Post-Scalia Court Tackles Arrest-Evidence Case

     WASHINGTON (CN) – The Supreme Court resumed its business Monday in the absence of Justice Antonin Scalia. His tall, black leather chair – to the right of Chief Justice John G. Roberts – sat noticeably empty, draped in black.
     The draping, which also covered his spot on the bench, “signifies a period of mourning the loss of our friend and colleague,” Roberts said. Scalia’s seat will remain draped for the next month.
     Roberts began Monday’s session with a tribute to Scalia, recounting milestones in the justice’s life, sometimes with humor.
     Scalia argued only one case before the Supreme Court in 1976 for the Justice Department, “establishing a perfect record before this court,” Roberts said, drawing laughter.
     “He was also known on occasion to dissent,” Roberts joked again.
     The Supreme Court’s 103rd justice was appointed to the court in 1986 by President Ronald Reagan, and wrote 282 majority opinions.
     “He gave 30 years of his life in service to the country he so loved,” Roberts said. “We cannot forget his irrepressible spirit.”
     Roberts said the court, along with the bar, will hold its own memorial service “at the appropriate time.”
     The court heard arguments in two cases during its first session without Scalia. The first case dealt with the semantics of contract laws as they relate to the Department of Veteran Affairs, and whether the agency is mandated to award all of its contracts to veteran-owned companies when certain criteria are met.
     The second case delved into Fourth Amendment issues, and whether evidence can be suppressed if it’s discovered afterward that an officer made an arrest after an unlawful detention.
     The case stems from a 2006 anonymous call to a tip line that reported a suspected narcotics house in South Salt Lake City, Utah.
     A detective eyed respondent Edward Strieff leaving the house on foot and then cornered him in a convenience store parking lot for questioning. The detective had never seen Strieff at the house during three hours of intermittent observation spanning a week.
     The detective asked for Strieff’s identification and then discovered an outstanding warrant for a minor traffic violation. The detective then arrested Strieff, searched him and found methamphetamine and drug paraphernalia.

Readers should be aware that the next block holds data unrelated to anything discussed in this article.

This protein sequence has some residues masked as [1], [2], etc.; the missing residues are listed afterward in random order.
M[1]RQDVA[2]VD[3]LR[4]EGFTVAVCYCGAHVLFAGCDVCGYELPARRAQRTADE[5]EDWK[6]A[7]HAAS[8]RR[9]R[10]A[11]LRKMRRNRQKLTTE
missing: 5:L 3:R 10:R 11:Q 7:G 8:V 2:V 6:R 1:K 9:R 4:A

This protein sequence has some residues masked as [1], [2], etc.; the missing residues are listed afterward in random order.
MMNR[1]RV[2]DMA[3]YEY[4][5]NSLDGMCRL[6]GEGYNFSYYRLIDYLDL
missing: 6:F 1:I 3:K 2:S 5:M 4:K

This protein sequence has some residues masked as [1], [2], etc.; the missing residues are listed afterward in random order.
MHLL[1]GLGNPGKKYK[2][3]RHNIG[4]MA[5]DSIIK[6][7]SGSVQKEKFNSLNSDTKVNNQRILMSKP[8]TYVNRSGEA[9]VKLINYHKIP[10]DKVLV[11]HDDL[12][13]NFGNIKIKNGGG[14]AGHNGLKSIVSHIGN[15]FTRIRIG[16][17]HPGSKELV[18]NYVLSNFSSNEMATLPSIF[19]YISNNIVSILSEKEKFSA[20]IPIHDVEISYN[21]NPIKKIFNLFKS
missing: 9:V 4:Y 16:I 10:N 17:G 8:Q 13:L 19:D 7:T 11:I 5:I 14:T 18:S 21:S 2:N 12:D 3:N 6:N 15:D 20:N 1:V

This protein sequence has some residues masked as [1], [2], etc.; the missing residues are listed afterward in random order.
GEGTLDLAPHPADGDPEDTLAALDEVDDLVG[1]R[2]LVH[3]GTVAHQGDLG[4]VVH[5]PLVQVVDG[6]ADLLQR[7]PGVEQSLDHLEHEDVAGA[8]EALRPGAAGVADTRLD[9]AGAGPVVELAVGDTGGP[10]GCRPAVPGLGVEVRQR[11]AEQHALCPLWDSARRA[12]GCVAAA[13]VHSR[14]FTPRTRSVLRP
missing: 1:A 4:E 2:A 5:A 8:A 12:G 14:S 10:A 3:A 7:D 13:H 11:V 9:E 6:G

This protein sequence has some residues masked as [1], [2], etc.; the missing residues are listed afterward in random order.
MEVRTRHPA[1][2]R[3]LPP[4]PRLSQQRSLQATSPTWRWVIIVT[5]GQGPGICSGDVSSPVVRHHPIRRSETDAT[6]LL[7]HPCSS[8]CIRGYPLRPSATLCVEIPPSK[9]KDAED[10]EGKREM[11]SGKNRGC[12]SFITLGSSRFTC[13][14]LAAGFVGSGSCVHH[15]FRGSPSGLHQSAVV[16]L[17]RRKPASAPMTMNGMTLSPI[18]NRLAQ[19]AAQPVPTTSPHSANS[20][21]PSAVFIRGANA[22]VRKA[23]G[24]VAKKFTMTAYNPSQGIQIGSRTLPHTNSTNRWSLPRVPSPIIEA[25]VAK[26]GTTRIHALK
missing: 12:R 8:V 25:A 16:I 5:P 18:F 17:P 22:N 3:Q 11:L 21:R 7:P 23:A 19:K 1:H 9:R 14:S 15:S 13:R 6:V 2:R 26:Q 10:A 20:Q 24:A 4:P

The state of Utah acknowledged the stop was unlawful, and Strieff is asking for the evidence against him to be suppressed because of that.
     However, the state argued for the admission of evidence because it found the drugs while Streiff was in lawful custody after a lawful arrest based on a legitimate, outstanding warrant.
     “Once the arrest is lawful, the search incident to it is lawful, and all the evidence gathered in any search is lawfully seized,” Tyler R. Green, Utah solicitor general, said.
     During Green’s opening remarks, Justice Sonia Sotomayor said she saw little difference between Strieff’s initial detention and officers stopping the first person they see.
     “What stops us from becoming a police state and just having the police stand on the corner down here and stop every person, ask them for identification, put it through, and if a warrant comes up, searching them?” she asked.
     “So what’s our rule now? Now you don’t need reasonable suspicion to stop someone. You only need questionable reasonable suspicion to stop someone,” Sotomayor quipped, drawing laughter.
     For Strieff, the issue is no laughing matter. Suppression of the evidence in his case could serve as a necessary deterrent to prevent police misconduct, his attorney Joan C. Watt argued before the court.
     “It would create a powerful incentive for police officers to detain citizens without concern for the Fourth Amendment, knowing that finding a warrant would wipe the slate clean and render the constitutional violation irrelevant,” Watt said.
     She added that officers could use this power to target specific communities, adding that the detective stopped Strieff as part of a “fishing expedition” in hopes that something would turn up.
     “It would create a new form of investigation. Officers would be stopping citizens and hunting for warrants. It’s already the practice in many communities and if Utah’s rule is adopted, it will become the norm,” Watts said.
     The number of people with outstanding warrants who would also have contraband is too low to induce officers to conduct illegal stops just to find warrants, Justice Department attorney John F. Bash said, adding that applies to high-crime areas as well.
     Roberts addressed the issue of officer safety in relation to warrant checks.
     “It would be, I think, bad police work to not run the warrant check until after you’ve had an interaction with the person, when the danger that you could have found out about might have been when it’s too late to act on it,” Roberts said.
     The high court is expected to issue its ruling later this spring.

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